Tribute to the victims of
terrorist attacks worldwide
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Mariela Baeva
Mariela Baeva
Member of the European Parliament for Bulgaria
2007 - 2009
(first direct EP elections in Bulgaria);

LEED to OECD partner (Nanotech)

News of the Day

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10,000 children killed and maimed, hundreds of schools attacked in rising tide of violence by Billy Briggs*

A UN report has revealed a shocking increase in child casualties, schools targeted and recruitment of child soldiers in conflict-hit countries.

Unspeakable violence against children has been revealed in a new report from the United Nations which says more than 10,000 were killed or maimed last year.

Hundreds of new attacks on schools by armed factions around the world showed a “blatant disregard” by armed groups for both international law and children’s lives.

Disturbing new trends identified included the increasing use of children as suicide bombers and large-scale abductions of children.

The crises unfolding in Central African Republic, the Democratic Republic of the Congo, Myanmar, South Sudan, Syria and Yemen has meant rising violence against school children. In DRC, fighting in Kasai led to an eightfold increase of attacks – 515 in total – on schools and hospitals.

The report is from Virginia Gamba, UN Secretary-General on Children and Armed Conflict(CAAC), who said: “When your own house or your school can be attacked without qualms, when traditional safe havens become targets, how can boys and girls escape the brutality of war?”

Theirworld and others have been campaigning for schools to be safe places for children to learn and be with their peers. More than 70 countries have signed up to the Safe Schools Declaration – a commitment to protect education and stop military use of schools.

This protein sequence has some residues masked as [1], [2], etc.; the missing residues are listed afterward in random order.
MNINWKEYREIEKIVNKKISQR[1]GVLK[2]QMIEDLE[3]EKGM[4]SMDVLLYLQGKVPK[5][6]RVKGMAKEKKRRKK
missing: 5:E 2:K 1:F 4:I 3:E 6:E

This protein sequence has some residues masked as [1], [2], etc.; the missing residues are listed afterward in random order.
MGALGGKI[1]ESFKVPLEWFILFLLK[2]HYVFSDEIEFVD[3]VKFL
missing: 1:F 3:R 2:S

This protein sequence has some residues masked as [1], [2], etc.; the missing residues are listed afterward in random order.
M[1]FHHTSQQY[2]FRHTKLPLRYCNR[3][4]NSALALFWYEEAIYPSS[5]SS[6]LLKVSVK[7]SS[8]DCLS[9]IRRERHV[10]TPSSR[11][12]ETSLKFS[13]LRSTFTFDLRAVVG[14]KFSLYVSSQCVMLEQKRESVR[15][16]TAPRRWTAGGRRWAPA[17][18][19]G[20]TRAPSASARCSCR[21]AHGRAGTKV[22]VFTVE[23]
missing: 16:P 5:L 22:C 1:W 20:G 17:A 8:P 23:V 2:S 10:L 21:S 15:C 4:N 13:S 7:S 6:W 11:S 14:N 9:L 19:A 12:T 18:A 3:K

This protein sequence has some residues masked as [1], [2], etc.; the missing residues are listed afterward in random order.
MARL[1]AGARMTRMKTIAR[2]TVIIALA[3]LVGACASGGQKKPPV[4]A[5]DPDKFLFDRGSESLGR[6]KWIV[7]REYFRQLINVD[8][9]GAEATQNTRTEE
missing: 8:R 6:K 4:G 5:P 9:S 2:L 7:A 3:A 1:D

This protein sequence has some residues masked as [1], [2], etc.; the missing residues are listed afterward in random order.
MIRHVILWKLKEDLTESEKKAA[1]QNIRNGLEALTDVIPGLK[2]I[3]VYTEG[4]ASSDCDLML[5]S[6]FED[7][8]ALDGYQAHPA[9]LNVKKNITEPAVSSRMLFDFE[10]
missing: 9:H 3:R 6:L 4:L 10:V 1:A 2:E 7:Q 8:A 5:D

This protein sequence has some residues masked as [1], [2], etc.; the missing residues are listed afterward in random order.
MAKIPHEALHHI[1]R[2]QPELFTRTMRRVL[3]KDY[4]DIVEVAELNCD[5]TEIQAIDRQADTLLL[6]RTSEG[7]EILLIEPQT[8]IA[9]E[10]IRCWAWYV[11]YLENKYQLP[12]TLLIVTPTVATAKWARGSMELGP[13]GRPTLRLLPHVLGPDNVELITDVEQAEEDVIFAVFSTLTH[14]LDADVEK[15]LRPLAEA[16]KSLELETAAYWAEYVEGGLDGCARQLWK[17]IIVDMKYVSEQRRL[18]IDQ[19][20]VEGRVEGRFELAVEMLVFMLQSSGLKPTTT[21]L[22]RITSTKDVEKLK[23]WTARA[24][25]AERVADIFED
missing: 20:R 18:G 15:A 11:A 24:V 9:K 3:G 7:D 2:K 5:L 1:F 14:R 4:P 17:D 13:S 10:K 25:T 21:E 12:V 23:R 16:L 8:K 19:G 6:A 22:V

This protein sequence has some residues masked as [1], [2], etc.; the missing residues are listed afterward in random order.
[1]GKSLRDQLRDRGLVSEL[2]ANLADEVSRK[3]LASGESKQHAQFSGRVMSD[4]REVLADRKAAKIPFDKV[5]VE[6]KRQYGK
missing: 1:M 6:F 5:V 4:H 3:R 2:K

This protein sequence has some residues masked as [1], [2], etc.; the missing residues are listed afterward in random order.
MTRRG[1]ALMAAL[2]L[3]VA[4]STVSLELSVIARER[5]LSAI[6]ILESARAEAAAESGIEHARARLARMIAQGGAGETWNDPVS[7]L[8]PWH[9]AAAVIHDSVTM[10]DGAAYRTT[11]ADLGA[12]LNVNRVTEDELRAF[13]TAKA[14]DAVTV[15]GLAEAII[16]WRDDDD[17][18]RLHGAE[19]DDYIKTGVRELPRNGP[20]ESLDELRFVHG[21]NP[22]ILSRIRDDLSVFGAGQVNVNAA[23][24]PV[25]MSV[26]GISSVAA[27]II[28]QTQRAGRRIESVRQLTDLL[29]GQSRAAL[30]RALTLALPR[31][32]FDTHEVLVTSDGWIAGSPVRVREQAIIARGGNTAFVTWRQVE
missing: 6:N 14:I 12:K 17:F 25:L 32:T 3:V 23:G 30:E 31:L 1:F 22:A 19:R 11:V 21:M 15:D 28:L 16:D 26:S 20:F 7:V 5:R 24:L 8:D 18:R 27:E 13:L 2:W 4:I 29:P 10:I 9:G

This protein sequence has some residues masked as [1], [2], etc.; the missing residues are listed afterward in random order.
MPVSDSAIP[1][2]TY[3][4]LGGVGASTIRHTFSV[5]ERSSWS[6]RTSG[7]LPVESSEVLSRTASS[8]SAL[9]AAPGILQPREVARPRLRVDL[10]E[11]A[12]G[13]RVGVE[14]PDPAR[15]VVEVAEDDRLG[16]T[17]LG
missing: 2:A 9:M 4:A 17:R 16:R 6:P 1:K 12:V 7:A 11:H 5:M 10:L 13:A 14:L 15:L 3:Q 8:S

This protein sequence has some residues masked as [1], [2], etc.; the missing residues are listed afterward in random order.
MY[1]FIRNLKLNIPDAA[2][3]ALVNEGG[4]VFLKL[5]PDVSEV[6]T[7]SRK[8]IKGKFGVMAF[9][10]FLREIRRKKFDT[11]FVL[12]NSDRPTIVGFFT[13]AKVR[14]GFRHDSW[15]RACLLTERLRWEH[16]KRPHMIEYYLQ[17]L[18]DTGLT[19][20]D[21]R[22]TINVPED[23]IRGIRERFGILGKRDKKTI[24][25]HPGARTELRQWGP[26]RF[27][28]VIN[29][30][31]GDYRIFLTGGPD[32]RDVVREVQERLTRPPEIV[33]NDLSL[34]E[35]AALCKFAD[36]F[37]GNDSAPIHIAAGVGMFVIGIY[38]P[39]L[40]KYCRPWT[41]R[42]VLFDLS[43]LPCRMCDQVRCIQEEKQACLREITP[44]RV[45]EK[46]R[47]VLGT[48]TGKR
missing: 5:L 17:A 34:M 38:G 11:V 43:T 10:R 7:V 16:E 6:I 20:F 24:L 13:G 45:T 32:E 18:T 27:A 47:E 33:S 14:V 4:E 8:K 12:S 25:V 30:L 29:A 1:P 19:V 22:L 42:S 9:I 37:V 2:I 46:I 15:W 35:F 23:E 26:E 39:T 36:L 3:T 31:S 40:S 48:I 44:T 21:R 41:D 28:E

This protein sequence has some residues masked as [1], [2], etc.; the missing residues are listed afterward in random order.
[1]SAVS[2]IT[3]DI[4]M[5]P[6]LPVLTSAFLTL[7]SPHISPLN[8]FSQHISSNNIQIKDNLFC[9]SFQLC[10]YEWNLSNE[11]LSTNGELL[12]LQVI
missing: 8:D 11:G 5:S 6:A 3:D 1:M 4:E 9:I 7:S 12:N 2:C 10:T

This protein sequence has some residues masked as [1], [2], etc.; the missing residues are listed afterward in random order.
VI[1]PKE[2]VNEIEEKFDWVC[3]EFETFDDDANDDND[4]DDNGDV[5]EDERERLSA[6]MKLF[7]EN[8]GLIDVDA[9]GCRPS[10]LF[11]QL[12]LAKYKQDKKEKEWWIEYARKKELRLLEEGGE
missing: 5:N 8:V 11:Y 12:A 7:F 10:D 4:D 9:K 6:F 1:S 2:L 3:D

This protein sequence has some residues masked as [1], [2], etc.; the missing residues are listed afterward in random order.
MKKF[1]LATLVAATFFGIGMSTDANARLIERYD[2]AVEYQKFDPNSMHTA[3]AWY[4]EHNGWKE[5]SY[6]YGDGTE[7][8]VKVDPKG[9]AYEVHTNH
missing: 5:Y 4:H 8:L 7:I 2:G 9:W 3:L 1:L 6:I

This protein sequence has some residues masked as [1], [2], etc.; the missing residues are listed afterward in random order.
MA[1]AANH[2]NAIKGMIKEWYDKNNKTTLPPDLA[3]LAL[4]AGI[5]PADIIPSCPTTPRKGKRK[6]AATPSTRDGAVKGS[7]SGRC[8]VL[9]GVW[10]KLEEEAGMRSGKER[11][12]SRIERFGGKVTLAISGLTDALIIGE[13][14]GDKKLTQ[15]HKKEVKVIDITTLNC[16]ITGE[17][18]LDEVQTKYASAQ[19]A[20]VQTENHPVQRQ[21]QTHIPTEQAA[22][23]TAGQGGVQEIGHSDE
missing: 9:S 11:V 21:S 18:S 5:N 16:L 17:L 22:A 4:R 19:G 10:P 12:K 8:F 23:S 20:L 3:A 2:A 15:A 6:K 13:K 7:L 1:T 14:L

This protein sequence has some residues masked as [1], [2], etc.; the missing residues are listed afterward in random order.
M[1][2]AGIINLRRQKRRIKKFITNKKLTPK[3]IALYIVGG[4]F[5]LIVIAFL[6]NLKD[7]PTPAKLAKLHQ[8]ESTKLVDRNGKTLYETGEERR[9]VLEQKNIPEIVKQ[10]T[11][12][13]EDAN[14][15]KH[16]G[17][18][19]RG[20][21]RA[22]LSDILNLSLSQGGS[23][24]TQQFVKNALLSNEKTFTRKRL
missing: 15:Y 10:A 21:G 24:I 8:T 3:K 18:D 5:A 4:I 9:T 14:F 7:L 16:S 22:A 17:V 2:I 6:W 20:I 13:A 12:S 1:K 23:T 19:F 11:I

But only two of the world’s most powerful countries – the permanent members of the United Nations Security Council – have done so. France and the United Kingdom have shown the way and we’re calling on China, Russia and the United States to follow their lead.

The CAAC report showed that children in Syria suffered the highest number of verified violations recorded in the country, while in Nigeria almost half of the 881 child casualties resulted from suicide attacks, including the use of children as human bombs.

In South Sudan, violence against children continued unabated with 1221 children recruited as soldiers.

Rape and other forms of sexual violence against children remained disturbingly high with over 900 verified cases against boys and girls.

UN Secretary-General António Guterres said: “The United Nations has verified more than 21,000 violations committed against children in 2017 and reliable reports of more than 10,000 children killed or maimed in armed conflict last year.

“I am outraged at this number, a significant increase compared to previous years.

“Children are also affected by other verified violations, including the recruitment and use of children by armed forces and armed groups, sexual violence and attacks on schools and hospitals.

“Boys and girls have once again been overly impacted by protracted and new violent crises. Despite some progress, the level of violations remains unacceptable.”


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